TH: We often talk about how there are no 'silver bullets' or 'quick fixes' to solving the various environmental crises we face, which seems to be something that you embrace in your home, greening it with a terrific combination of conservation, renewable energy, home food production, etc. How do you balance this ethic -- that everything is a juggling act, a balance with lots of gray areas -- with campaigns like Look Up, that are trying to distill actionable items down to something relatively cheap, quick, and easy? Do you worry that campaigns like this will give people the idea that they can just change their thermostat and call it good?

EB: No, I really hope not. I hope people see the challenges before us and see how large they are. Looking up at that mountain -- looking up at Mt. Everest, say -- any reasonable person, I hope, would recognize that you can't run up Mt. Everest. You have to get to base camp and you have to get acclimated. There are different shades of this: you do what you can today.

Hopefully, everybody also knows that not everybody is Sir Edmund Hillary; not everybody can make it to the top. You climb as high as you can, and that's all you can really do. If everybody did something, according to their ability -- financial and otherwise -- I think we really could solve some of these big Mt. Everest-sized problems over time, if everyone does everything within their power.

TH: How do you respond to people who say that actions at the individual level don't make enough difference?

EB: Well I have to say that these actions definitely make a difference. There are so many credible studies and sources of information that are out there, and here's one example. Since the 1970's, energy use per capita around the country has gone up, up, up, like a very well-performing stock. The slope of the graph goes up at a very nice angle, except in California, because we really promoted energy efficiency in very strong ways in the legislature, since the '70's.

So, our energy use per capita has not gone up much at all. The only place in the U.S. that's done better than us, in terms of energy use per capita, is Hawaii, where it never gets that cold or that warm. We've really done very well.

Also, when people say, "Hey, you aren't going to make a difference with this stuff," you can look at how people in L.A. mocked all the stuff we did to clean up the air in the early 1970's. We have four times the number of cars on the road as we did in 1970, yet we have half the smog. We had the Cuyahoga River catching fire outside Cleveland; that doesn't happen any more. The Hudson River was one of the most polluted waterways in the 1960's, and you couldn't eat the fish that swam there; now you can eat the fish, and it's one of the most productive fisheries in the Northeast. The ozone hole was big and getting bigger, and some people reasoned it would be many decades before we turned that around; now, that hole is not the same size, it's smaller. Those are just a few examples of how we can make positive change, but we have to set to it, and everybody has to get on board and do everything within their power, and we have to start today.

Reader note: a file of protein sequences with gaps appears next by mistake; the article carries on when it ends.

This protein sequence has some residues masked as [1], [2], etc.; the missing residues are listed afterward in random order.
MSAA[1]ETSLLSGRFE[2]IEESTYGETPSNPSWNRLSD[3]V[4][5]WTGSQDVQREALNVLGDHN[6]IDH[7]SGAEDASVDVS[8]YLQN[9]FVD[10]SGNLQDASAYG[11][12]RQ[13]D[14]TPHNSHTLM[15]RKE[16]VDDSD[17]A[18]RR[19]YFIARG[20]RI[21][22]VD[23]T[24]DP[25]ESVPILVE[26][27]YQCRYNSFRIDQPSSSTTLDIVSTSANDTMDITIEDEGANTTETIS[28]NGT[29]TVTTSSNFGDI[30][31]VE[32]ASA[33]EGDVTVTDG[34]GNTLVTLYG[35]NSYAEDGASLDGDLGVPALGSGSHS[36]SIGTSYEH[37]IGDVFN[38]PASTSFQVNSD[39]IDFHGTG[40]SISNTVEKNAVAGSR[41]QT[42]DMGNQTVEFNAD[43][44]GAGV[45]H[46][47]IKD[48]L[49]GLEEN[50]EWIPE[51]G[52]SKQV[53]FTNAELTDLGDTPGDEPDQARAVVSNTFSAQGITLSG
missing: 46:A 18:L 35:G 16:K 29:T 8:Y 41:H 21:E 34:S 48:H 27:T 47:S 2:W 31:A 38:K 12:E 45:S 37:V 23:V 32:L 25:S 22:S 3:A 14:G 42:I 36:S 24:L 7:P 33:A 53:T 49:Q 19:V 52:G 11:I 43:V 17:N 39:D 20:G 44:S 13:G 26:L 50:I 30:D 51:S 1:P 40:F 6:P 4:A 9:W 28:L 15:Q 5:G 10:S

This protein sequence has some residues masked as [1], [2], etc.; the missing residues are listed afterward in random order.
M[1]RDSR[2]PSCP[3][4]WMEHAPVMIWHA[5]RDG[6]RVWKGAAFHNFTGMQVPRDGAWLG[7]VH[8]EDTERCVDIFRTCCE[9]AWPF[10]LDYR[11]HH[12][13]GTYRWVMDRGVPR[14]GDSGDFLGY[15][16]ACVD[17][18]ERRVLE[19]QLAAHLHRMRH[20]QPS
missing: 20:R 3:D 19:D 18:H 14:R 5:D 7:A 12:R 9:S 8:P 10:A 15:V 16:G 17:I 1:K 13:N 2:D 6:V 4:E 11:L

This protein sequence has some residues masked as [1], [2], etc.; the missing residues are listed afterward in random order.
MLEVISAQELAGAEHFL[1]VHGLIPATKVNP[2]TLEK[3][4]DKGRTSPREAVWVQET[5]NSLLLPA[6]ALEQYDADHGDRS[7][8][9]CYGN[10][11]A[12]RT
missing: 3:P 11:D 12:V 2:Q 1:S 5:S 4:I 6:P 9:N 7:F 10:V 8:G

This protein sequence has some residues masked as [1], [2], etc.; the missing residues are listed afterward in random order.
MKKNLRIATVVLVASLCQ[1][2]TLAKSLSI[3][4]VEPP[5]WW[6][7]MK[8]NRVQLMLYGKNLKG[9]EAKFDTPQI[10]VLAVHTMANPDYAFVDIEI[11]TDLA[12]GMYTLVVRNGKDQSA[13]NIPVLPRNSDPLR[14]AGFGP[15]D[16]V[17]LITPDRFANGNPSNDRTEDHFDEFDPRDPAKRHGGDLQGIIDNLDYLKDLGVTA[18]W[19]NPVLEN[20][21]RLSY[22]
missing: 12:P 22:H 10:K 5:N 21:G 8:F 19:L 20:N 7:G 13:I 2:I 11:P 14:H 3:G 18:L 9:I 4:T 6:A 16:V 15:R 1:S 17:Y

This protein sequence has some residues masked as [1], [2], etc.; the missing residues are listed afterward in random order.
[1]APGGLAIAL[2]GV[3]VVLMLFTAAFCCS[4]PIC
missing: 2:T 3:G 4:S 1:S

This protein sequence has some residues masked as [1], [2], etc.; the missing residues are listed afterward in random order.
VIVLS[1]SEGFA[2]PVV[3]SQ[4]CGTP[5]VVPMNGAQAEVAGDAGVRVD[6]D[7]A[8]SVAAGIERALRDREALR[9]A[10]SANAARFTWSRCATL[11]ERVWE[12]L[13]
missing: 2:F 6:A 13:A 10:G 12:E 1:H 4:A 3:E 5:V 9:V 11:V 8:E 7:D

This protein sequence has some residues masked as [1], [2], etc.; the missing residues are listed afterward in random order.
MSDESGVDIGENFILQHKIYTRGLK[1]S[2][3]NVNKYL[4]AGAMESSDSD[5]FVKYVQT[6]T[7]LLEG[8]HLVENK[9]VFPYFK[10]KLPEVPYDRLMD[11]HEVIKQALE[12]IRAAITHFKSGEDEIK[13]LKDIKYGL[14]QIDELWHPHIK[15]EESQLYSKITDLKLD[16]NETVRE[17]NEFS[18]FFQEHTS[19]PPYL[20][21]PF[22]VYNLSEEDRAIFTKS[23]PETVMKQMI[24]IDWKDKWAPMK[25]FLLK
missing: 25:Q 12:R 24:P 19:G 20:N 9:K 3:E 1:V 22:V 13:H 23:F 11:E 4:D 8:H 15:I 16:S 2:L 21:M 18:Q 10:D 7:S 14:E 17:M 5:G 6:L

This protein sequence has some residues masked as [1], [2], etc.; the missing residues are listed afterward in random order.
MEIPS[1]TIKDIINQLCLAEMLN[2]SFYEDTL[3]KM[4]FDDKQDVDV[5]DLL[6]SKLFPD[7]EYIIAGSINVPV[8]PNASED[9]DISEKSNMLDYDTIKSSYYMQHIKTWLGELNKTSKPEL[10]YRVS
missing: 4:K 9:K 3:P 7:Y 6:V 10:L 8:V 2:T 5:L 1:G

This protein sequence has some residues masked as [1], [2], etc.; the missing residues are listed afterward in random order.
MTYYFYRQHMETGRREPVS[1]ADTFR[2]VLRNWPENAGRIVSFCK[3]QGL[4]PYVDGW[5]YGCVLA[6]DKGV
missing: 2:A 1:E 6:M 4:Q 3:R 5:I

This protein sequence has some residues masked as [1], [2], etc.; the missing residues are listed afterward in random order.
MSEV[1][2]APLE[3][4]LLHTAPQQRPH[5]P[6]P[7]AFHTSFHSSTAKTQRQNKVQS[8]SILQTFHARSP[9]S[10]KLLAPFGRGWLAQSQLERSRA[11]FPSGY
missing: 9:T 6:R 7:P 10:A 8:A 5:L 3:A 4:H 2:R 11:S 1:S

Image credit: LOOK UP
TH: We have Bill Nye on the record saying he's "crushing" you -- well, "maybe not quite crushing" you -- when it comes to your friendly green competition. Care to comment on the status? Who's winning these days?

EB: He is doing better than me in several key ways, but, keep in mind, he's only one person. I've got three in my house, running a couple of businesses on site. I'm gonna catch up to him, though; I'm going to redouble my efforts, and, through energy efficiency -- even though I have more people, and a couple of other factors -- I'm gonna keep up with this Nye character.

TH: Last question: you have your own TV show, you've put solar panels on your house, you're going to spend Thanksgiving on your bicycle, spreading the gospel of energy efficiency. What can we expect from Ed Begley next?

EB: My next project, artistically, is a movie I'm doing with Jeremy Irons and Joan Allen about Georgia O'Keefe -- it's a wonderful project. I'm also keeping busy on a show every Wednesday on CBS on a show called "Gary Unmarried" and, I'm constantly out there talking about my good friends at Hunter Fan Co., to make sure that people know about the low-cost ways to not only cool you off in the summer, but help keep you warm in the winter. Many people don't realize you can switch your ceiling fan to the clockwise direction on a low speed to bring the warm air that rises toward the ceiling down where you can use it to keep warm. When you use it with your programmable thermostat, it's a great, great way to save energy and save a bunch of money, too.

Ed Begley, Jr. is an actor and environmentalist, currently appearing on Living with Ed on Planet Green, "Gary Unmarried" on CBS, and on his bicycle across cities in the Northeast for LOOK UP, a campaign to help consumers and homeowners save energy and money by using a programmable thermostat and a ceiling fan. Watch for him in cities in the Northeast over the Thanksgiving holiday weekend.

For more from Ed on TreeHugger, read our previous interview and listen to him on TreeHugger Radio.

Tags: Appliances | Biking | Compact Fluorescent Light Bulbs | Energy Efficiency | Human-Powered | TH Interview